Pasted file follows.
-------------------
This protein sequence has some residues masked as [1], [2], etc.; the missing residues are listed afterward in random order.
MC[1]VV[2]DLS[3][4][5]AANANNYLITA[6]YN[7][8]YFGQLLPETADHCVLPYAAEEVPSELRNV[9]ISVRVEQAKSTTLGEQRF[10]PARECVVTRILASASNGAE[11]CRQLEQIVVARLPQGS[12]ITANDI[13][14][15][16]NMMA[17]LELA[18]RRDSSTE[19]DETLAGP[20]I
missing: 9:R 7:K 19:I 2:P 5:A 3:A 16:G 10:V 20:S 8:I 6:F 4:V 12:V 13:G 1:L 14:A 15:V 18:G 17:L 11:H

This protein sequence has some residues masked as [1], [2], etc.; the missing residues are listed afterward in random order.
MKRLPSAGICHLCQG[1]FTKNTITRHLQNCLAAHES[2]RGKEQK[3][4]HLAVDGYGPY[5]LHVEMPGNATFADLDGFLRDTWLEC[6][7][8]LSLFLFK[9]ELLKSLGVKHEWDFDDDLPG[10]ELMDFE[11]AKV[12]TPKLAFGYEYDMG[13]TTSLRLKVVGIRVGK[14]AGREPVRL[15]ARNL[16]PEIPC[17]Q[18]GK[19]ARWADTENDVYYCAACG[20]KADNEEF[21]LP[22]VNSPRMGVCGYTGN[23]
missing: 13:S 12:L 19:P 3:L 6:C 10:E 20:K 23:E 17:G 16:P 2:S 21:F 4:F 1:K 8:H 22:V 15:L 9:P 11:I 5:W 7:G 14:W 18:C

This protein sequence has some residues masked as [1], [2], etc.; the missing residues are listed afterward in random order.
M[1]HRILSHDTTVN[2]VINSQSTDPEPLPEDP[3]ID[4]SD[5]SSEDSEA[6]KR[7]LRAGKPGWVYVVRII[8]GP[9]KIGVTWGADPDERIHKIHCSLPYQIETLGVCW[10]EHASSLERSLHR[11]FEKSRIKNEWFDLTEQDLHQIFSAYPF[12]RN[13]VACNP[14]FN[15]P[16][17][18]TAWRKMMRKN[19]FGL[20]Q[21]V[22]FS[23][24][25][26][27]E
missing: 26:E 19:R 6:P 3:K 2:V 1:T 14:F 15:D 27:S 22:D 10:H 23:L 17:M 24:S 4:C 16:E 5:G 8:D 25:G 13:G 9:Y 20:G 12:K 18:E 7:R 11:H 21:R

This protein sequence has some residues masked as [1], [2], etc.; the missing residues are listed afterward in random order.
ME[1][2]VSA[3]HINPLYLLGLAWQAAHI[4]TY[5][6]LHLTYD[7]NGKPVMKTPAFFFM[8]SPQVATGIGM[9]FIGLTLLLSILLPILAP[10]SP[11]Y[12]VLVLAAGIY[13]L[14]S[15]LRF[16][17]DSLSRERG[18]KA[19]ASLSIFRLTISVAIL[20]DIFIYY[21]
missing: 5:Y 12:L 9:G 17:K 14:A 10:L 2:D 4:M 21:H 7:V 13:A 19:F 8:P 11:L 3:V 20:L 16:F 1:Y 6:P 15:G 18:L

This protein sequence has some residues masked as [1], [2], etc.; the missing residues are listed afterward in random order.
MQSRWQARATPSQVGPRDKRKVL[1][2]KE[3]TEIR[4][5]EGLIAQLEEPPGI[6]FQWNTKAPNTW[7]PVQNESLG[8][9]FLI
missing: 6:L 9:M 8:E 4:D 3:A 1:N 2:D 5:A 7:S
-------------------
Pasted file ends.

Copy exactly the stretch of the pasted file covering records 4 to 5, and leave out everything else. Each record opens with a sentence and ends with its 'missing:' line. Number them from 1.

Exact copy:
This protein sequence has some residues masked as [1], [2], etc.; the missing residues are listed afterward in random order.
ME[1][2]VSA[3]HINPLYLLGLAWQAAHI[4]TY[5][6]LHLTYD[7]NGKPVMKTPAFFFM[8]SPQVATGIGM[9]FIGLTLLLSILLPILAP[10]SP[11]Y[12]VLVLAAGIY[13]L[14]S[15]LRF[16][17]DSLSRERG[18]KA[19]ASLSIFRLTISVAIL[20]DIFIYY[21]
missing: 5:Y 12:L 9:G 17:K 14:A 10:L 2:D 4:M 21:H 7:V 13:A 19:F 8:P 11:L 3:V 20:L 16:F 1:Y 6:P 15:G 18:L

This protein sequence has some residues masked as [1], [2], etc.; the missing residues are listed afterward in random order.
MQSRWQARATPSQVGPRDKRKVL[1][2]KE[3]TEIR[4][5]EGLIAQLEEPPGI[6]FQWNTKAPNTW[7]PVQNESLG[8][9]FLI
missing: 6:L 9:M 8:E 4:D 3:A 1:N 2:D 5:A 7:S